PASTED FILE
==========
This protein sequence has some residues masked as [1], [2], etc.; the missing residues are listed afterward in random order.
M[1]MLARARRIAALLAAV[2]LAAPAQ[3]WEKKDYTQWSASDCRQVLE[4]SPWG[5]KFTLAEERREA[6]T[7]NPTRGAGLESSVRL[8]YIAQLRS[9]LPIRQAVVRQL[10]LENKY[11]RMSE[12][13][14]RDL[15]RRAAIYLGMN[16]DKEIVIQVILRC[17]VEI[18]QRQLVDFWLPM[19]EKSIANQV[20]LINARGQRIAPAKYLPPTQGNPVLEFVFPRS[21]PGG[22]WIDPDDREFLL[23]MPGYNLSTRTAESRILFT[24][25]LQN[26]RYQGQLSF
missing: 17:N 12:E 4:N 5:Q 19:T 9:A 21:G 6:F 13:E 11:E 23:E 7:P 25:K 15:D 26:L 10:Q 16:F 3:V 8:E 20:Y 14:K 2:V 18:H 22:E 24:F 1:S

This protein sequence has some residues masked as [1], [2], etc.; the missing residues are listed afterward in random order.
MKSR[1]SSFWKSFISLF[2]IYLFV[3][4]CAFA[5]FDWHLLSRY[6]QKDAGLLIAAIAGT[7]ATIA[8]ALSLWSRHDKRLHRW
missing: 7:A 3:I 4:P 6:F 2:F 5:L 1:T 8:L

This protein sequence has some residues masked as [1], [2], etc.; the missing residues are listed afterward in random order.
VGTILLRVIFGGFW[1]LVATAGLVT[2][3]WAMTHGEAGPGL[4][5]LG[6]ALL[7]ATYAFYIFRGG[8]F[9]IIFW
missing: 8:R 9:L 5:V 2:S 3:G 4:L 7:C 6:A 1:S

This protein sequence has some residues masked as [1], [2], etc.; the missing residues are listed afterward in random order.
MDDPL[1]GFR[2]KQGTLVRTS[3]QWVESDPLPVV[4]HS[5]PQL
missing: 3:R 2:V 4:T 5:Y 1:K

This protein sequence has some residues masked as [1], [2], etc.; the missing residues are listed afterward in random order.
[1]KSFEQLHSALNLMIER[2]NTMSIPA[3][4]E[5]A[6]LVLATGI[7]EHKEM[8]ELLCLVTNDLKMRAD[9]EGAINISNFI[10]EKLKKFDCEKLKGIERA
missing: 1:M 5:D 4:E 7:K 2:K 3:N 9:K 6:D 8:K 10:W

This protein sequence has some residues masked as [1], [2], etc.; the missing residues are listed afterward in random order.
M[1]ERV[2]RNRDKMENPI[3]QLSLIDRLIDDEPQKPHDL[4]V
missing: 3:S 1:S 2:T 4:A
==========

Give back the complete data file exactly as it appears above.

This protein sequence has some residues masked as [1], [2], etc.; the missing residues are listed afterward in random order.
M[1]MLARARRIAALLAAV[2]LAAPAQ[3]WEKKDYTQWSASDCRQVLE[4]SPWG[5]KFTLAEERREA[6]T[7]NPTRGAGLESSVRL[8]YIAQLRS[9]LPIRQAVVRQL[10]LENKY[11]RMSE[12][13][14]RDL[15]RRAAIYLGMN[16]DKEIVIQVILRC[17]VEI[18]QRQLVDFWLPM[19]EKSIANQV[20]LINARGQRIAPAKYLPPTQGNPVLEFVFPRS[21]PGG[22]WIDPDDREFLL[23]MPGYNLSTRTAESRILFT[24][25]LQN[26]RYQGQLSF
missing: 17:N 12:E 4:N 5:Q 19:T 9:A 21:G 6:F 13:E 11:E 23:E 7:P 25:K 15:D 26:L 10:Q 16:F 3:V 8:E 20:Y 14:K 2:V 18:H 22:E 24:F 1:S

This protein sequence has some residues masked as [1], [2], etc.; the missing residues are listed afterward in random order.
MKSR[1]SSFWKSFISLF[2]IYLFV[3][4]CAFA[5]FDWHLLSRY[6]QKDAGLLIAAIAGT[7]ATIA[8]ALSLWSRHDKRLHRW
missing: 7:A 3:I 4:P 6:F 2:F 5:L 1:T 8:L

This protein sequence has some residues masked as [1], [2], etc.; the missing residues are listed afterward in random order.
VGTILLRVIFGGFW[1]LVATAGLVT[2][3]WAMTHGEAGPGL[4][5]LG[6]ALL[7]ATYAFYIFRGG[8]F[9]IIFW
missing: 8:R 9:L 5:V 2:S 3:G 4:L 7:C 6:A 1:S

This protein sequence has some residues masked as [1], [2], etc.; the missing residues are listed afterward in random order.
MDDPL[1]GFR[2]KQGTLVRTS[3]QWVESDPLPVV[4]HS[5]PQL
missing: 3:R 2:V 4:T 5:Y 1:K

This protein sequence has some residues masked as [1], [2], etc.; the missing residues are listed afterward in random order.
[1]KSFEQLHSALNLMIER[2]NTMSIPA[3][4]E[5]A[6]LVLATGI[7]EHKEM[8]ELLCLVTNDLKMRAD[9]EGAINISNFI[10]EKLKKFDCEKLKGIERA
missing: 1:M 5:D 4:E 7:K 2:K 3:N 9:K 6:D 8:K 10:W

This protein sequence has some residues masked as [1], [2], etc.; the missing residues are listed afterward in random order.
M[1]ERV[2]RNRDKMENPI[3]QLSLIDRLIDDEPQKPHDL[4]V
missing: 3:S 1:S 2:T 4:A